Car dealership’s top team steps down as trading slumps


Altrincham motor dealership Lookers has announced its chief executive and chief operating officer are both stepping down with immediate effect.

The news has come amid falling profits and an ongoing investigation by financial authorities. The firm has slashed its profit forecast by almost half.

A search for permanent replacements for Andy Bruce and COO Nigel McMinn has begun.

In the meantime, chairman Phil White has agreed to become executive chairman and Richard Walker, currently a non-executive director, will assume a part time executive role, both to take effect from today.

The changes are in the wake of a tough trading period for the company, which operates 165 franchised dealerships representing 31 manufacturers from 110 locations.

Andy Bruce

Lookers expects to report underlying profit before tax for the full year of approximately £20m, down from £63.7m in 2018.

The departures come just months after the launch of an investigation by the City watchdog which sent shares in the firm crashing.

The firm is facing a Financial Conduct Authority investigation into the way it sold financing plans as far back as 2016.

Lookers was founded 110 years ago in Manchester, and is now one of the biggest dealerships in the UK.

In early July the group issued a profit warning, blaming uncertain market conditions and a decline in the new car market.

And in its trading update for the third quarter period ending September 30, it said these challenging conditions have continued, particularly in the weeks since mid-September.

Phil White said: “It is disappointing to report this downturn in trading, but we have taken action to drive the future financial performance of the group.

“The board is resolute in its determination to restore the group’s fortunes with market-leading practices in the sector.”

He added: “I would like to thank both Andy and Nigel for their significant contributions to the group since joining and wish them both well in the future.”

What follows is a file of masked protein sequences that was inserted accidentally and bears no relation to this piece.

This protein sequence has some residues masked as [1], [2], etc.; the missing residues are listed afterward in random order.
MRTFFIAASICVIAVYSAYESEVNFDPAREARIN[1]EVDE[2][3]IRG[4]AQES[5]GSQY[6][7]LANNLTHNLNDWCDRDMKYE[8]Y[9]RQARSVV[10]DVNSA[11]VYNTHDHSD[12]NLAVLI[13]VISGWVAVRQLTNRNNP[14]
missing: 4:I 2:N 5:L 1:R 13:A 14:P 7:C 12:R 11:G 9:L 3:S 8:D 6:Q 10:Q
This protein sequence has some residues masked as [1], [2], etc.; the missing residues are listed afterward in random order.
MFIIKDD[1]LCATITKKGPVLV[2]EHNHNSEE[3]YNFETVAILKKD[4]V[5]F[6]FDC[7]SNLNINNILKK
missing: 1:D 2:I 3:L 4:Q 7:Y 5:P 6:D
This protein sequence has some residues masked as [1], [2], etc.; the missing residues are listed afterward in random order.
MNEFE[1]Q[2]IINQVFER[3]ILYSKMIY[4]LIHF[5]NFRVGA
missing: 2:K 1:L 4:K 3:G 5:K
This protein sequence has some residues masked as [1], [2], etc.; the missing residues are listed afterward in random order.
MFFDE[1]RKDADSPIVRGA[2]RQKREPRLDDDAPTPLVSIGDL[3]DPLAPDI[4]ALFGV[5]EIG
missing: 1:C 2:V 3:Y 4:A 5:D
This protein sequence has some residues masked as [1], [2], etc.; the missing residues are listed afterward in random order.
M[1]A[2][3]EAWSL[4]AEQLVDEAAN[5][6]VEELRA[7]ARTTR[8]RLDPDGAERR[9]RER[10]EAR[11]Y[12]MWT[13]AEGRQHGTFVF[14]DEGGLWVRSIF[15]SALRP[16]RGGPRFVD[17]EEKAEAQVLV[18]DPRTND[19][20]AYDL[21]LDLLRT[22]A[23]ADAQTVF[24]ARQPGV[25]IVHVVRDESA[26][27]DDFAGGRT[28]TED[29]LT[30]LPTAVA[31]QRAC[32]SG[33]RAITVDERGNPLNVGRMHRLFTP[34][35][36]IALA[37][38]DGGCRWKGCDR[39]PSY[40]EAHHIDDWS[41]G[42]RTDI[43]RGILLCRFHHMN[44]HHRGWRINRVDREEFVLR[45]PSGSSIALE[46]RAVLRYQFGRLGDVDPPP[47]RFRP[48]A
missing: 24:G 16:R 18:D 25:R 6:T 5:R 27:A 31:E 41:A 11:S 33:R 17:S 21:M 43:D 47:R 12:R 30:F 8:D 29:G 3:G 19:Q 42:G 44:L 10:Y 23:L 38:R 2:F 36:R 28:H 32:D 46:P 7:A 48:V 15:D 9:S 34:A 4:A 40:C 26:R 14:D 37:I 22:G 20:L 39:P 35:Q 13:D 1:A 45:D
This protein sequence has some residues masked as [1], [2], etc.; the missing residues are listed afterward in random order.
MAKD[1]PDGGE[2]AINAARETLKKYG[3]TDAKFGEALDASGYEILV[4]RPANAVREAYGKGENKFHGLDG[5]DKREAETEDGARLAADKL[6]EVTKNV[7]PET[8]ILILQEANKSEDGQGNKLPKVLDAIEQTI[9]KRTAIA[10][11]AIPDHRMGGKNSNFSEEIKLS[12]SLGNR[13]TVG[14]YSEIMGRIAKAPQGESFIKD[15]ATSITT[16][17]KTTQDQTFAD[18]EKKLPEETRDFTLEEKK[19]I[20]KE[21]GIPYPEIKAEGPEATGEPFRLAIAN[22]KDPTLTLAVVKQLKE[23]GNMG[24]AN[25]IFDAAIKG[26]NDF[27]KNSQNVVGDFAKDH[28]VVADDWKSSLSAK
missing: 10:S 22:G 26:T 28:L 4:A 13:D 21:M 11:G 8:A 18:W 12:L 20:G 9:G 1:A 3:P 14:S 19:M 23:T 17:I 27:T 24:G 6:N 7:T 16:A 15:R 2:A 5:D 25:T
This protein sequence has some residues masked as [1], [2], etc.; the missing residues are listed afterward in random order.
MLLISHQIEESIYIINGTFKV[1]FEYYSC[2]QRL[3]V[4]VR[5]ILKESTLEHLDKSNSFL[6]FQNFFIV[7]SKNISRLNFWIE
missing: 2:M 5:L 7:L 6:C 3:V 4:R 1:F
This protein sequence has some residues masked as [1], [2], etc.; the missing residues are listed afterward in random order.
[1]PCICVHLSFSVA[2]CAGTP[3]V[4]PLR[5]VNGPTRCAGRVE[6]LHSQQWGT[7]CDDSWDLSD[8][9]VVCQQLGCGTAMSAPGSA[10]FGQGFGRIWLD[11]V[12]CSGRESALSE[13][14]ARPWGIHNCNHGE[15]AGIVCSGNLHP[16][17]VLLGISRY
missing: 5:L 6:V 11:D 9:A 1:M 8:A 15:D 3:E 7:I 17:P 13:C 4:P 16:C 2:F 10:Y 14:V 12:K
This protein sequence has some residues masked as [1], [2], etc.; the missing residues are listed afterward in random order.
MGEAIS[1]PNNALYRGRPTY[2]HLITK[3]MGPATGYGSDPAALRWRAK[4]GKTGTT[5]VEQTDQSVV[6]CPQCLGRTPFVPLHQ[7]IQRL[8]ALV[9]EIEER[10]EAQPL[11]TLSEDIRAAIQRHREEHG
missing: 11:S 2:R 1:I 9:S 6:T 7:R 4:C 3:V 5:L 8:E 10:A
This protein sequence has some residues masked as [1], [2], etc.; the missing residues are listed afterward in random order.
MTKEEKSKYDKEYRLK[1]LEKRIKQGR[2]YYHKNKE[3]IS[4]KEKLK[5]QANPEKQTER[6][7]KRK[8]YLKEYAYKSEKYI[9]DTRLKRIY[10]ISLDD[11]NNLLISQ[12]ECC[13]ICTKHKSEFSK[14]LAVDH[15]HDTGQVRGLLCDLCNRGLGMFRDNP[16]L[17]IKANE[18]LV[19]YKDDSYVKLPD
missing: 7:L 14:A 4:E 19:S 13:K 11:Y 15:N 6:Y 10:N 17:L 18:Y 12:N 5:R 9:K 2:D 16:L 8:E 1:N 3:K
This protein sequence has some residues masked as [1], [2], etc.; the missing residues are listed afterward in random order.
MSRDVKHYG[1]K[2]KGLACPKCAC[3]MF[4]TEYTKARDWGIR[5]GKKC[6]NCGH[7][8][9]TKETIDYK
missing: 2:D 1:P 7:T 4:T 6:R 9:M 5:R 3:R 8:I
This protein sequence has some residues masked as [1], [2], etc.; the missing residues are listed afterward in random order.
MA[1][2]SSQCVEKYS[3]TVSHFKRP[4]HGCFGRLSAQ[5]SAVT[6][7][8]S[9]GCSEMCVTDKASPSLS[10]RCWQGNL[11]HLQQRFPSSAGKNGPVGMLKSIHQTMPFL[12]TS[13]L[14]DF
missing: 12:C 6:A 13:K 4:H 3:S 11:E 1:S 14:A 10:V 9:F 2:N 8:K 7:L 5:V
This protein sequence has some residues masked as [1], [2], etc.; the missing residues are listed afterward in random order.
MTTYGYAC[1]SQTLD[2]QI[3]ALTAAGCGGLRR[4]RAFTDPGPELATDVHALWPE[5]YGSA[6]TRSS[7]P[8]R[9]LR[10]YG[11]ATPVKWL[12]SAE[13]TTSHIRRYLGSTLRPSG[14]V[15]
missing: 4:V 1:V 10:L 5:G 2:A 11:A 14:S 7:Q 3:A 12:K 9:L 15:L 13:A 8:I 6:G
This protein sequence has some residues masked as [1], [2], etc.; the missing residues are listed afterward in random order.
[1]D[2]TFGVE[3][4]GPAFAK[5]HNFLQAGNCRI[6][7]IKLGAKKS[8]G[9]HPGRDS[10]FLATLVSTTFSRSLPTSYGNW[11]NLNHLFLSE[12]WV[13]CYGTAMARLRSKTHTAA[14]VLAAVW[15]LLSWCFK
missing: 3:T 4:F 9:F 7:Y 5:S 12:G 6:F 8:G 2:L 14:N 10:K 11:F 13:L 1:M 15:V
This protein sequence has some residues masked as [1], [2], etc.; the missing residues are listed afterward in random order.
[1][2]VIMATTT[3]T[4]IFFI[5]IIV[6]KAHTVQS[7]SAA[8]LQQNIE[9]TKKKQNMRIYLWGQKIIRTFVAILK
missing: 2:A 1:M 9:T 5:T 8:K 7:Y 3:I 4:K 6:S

Andy Bruce said: “After nearly two decades with Lookers, it is now time for me to move onto new ventures and allow new leadership to take the business into its next chapter.

“I am extremely proud of what we have achieved in building the group into one of the leading car retailers in the sector and I am confident that the talented people in the business will continue to take the business forwards. I wish them all the best for the future.”

Nigel McMinn said: “I have enjoyed helping to build the business at Lookers and working with a great team of people.”

Andy Bruce has held a number of roles in the group since joining in 2000, appointed to the board in 2002 and becoming CEO in 2014.

Nigel McMinn joined the group as a director in 2013, becoming COO in 2017.

Both Andy and Nigel will remain available to the group until December 31, 2019 to ensure an effective transition.

Reporting on the third quarter period, Lookers said tough trading conditions have been driven by ongoing weakness in consumer confidence in the light of political and economic uncertainty, pressure on used car margins and retail cost inflation.

It said it expected these conditions to continue to impact the group during the second half, but trading, particularly over recent weeks since mid-September, has been much more challenging than expected.

As a result, and reflecting the board’s caution about the outlook for the remainder of the year, it now expects to report underlying profit before tax for the full year of approximately £20m.